Summary from GoodReads:
After her mother died, Glory retreated into herself and her music. Her single father raised her as a piano prodigy, with a rigid schedule and the goal of playing sold-out shows across the globe. Now, as a teenager, Glory has disappeared. As we flash back to the events leading up to her disappearance, we see a girl on the precipice of disaster. Brilliant and lonely, Glory is drawn to an artistic new boy, Frank, who moves in next door. The farther she falls, the deeper she spirals into madness. Before long, Glory is unable to play anything but the song “Chopsticks.”
But nothing is what it seems, and Glory’s reality is not reality at all. In this stunningly moving novel told in photographs, pictures, and words, it’s up to the reader to decide what is real, what is imagined, and what has been madness all along….
I picked Chopsticks up at the Penguin warehouse sale at the beginning of November. It’s quite a unique book as the whole story is pretty much told through photographs, ticket stubs, and a few instant messages. It is certainly an interesting way to tell a story, but it also did not let me really get to know the different characters.
The main character is Glory Fleming, a piano prodigy. She is an extremely talented pianist, but she is getting very frustrated with all the pressure her father places on her. I liked Glory, but I never could connect with her like I can with characters in a book written the traditional way. I wanted to know more about her feelings, about how she felt about being such a success, and about all the practice she must do every day.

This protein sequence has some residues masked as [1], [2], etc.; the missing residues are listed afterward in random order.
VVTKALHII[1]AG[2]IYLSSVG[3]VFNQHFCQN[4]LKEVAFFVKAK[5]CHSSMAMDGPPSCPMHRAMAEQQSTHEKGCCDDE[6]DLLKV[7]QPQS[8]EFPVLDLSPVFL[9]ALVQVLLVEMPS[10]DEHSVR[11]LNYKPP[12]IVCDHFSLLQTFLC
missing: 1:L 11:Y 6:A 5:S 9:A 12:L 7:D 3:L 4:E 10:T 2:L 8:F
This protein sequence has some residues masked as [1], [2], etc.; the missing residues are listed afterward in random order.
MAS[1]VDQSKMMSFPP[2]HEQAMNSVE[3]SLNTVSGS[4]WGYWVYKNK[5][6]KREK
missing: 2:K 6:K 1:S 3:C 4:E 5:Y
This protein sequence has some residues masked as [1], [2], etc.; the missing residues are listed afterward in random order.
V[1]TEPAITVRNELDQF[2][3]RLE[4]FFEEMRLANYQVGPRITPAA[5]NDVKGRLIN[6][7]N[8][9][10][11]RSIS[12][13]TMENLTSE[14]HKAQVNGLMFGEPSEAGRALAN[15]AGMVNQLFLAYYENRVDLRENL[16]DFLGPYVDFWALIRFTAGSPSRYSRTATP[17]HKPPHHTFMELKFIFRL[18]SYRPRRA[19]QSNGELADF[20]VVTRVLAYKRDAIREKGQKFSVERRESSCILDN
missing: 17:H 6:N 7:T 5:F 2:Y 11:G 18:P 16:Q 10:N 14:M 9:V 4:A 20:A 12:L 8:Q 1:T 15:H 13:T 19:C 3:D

When Glory gets a new neighbor, they become quick friends, and then soon are dating. But when Glory’s father makes her go on a European tour and they leave for more than a year, Glory and Frank’s relationship is tested. They both miss each other tremendously, and Glory’s father’s overprotection frustrates Glory to know end. Again, I couldn’t really connect to Frank. I think he was an interesting character, and I would have loved to know about him, but this type of story telling made it difficult.
There’s really not much else for me to say about Chopsticks. It is such a quick read, and before you know it, you’ve finished the whole book.
Basically, I think this is an interesting way to tell a story, and I don’t think it is a bad way. But it didn’t let me connect to the characters the way I like to. If there were some chapters interspersed throughout all the photographs, letting me really know Frank and Glory, I think I would have enjoyed this book more. Overall, this was an interesting read, but I wouldn’t recommend buying it at full price. See if your library has it, or if you can pick it up for a few bucks.